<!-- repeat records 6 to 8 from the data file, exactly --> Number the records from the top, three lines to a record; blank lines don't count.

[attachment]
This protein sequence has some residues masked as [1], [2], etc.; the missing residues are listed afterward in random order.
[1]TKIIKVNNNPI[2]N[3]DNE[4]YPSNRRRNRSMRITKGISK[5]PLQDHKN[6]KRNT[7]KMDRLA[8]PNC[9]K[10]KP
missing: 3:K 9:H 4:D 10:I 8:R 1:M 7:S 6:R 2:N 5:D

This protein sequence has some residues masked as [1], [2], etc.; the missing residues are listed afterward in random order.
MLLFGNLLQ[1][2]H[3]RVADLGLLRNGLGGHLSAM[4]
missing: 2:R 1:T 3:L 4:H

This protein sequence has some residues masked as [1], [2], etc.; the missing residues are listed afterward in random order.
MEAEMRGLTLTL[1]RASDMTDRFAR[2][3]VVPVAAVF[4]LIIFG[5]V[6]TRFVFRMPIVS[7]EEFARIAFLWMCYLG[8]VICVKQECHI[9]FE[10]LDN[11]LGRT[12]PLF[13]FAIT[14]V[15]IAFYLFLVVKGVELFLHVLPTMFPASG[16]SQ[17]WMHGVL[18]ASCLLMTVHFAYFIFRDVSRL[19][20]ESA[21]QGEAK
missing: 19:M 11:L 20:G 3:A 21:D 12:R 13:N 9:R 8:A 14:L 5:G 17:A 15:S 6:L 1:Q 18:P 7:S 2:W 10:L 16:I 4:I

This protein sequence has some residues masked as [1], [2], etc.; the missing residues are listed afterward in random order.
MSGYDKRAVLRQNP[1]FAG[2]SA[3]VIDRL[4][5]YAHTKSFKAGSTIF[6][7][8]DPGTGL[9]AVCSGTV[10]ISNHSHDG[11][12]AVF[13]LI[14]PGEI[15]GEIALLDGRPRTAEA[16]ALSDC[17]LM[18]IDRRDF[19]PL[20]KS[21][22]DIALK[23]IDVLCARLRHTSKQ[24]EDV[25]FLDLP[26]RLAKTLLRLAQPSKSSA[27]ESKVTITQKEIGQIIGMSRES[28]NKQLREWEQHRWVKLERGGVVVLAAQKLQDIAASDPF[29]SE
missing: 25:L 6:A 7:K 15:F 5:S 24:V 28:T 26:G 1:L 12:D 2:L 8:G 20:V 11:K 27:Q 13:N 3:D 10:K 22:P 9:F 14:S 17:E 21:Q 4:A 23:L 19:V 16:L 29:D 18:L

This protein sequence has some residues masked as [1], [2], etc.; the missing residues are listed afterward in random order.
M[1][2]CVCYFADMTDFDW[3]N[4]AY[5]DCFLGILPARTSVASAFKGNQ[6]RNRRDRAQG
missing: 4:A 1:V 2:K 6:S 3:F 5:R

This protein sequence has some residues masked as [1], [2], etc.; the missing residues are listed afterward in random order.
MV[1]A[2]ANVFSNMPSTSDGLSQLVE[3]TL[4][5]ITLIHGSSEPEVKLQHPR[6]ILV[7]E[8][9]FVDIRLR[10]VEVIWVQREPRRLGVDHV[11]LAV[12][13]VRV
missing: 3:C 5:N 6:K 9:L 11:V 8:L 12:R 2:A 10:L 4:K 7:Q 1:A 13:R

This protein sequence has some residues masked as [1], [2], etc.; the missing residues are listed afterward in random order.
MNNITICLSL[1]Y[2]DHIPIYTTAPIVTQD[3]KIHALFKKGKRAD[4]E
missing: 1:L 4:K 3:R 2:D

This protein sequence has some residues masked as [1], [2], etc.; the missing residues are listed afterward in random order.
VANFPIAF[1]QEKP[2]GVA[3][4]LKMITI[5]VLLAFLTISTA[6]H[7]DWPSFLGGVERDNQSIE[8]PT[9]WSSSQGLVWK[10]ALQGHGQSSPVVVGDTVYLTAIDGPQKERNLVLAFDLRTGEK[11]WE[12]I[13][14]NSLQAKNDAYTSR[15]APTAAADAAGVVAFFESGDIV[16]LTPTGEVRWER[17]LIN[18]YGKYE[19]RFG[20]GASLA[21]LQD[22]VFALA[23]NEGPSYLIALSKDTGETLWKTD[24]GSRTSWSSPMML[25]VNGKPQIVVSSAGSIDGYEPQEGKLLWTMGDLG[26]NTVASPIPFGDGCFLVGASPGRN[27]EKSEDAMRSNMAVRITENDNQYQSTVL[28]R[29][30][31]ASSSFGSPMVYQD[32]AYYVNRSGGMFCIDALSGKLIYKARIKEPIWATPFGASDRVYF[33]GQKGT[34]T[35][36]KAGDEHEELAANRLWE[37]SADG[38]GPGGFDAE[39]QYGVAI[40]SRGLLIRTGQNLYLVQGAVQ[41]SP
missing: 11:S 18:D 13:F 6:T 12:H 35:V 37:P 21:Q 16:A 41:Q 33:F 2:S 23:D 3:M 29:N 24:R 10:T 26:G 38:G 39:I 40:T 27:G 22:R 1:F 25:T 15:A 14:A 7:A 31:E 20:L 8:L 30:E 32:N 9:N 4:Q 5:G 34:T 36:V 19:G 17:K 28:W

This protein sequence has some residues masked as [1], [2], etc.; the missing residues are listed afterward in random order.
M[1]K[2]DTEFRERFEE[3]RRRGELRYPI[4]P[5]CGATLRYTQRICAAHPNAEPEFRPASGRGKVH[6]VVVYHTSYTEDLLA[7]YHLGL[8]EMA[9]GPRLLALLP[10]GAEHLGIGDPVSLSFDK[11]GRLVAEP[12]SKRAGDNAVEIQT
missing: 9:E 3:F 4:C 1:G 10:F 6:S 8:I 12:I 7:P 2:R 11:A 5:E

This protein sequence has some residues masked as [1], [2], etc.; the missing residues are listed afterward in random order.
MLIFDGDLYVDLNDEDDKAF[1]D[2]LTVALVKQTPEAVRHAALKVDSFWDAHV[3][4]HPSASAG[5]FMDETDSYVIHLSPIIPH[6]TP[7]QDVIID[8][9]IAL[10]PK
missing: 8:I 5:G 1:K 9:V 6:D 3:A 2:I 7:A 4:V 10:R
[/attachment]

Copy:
This protein sequence has some residues masked as [1], [2], etc.; the missing residues are listed afterward in random order.
MV[1]A[2]ANVFSNMPSTSDGLSQLVE[3]TL[4][5]ITLIHGSSEPEVKLQHPR[6]ILV[7]E[8][9]FVDIRLR[10]VEVIWVQREPRRLGVDHV[11]LAV[12][13]VRV
missing: 3:C 5:N 6:K 9:L 11:V 8:L 12:R 2:A 10:L 4:K 7:Q 1:A 13:R

This protein sequence has some residues masked as [1], [2], etc.; the missing residues are listed afterward in random order.
MNNITICLSL[1]Y[2]DHIPIYTTAPIVTQD[3]KIHALFKKGKRAD[4]E
missing: 1:L 4:K 3:R 2:D

This protein sequence has some residues masked as [1], [2], etc.; the missing residues are listed afterward in random order.
VANFPIAF[1]QEKP[2]GVA[3][4]LKMITI[5]VLLAFLTISTA[6]H[7]DWPSFLGGVERDNQSIE[8]PT[9]WSSSQGLVWK[10]ALQGHGQSSPVVVGDTVYLTAIDGPQKERNLVLAFDLRTGEK[11]WE[12]I[13][14]NSLQAKNDAYTSR[15]APTAAADAAGVVAFFESGDIV[16]LTPTGEVRWER[17]LIN[18]YGKYE[19]RFG[20]GASLA[21]LQD[22]VFALA[23]NEGPSYLIALSKDTGETLWKTD[24]GSRTSWSSPMML[25]VNGKPQIVVSSAGSIDGYEPQEGKLLWTMGDLG[26]NTVASPIPFGDGCFLVGASPGRN[27]EKSEDAMRSNMAVRITENDNQYQSTVL[28]R[29][30][31]ASSSFGSPMVYQD[32]AYYVNRSGGMFCIDALSGKLIYKARIKEPIWATPFGASDRVYF[33]GQKGT[34]T[35][36]KAGDEHEELAANRLWE[37]SADG[38]GPGGFDAE[39]QYGVAI[40]SRGLLIRTGQNLYLVQGAVQ[41]SP
missing: 11:S 18:D 13:F 6:T 12:H 35:V 37:P 21:Q 16:A 41:Q 33:F 2:S 23:D 3:M 29:N 24:R 10:T 26:G 38:G 39:I 40:T 27:G 22:R 1:F 25:T 15:A 14:A 7:A 31:E 20:L 8:L 30:E 32:N 9:N 4:Q 5:G 34:T 36:V 19:G 17:K 28:W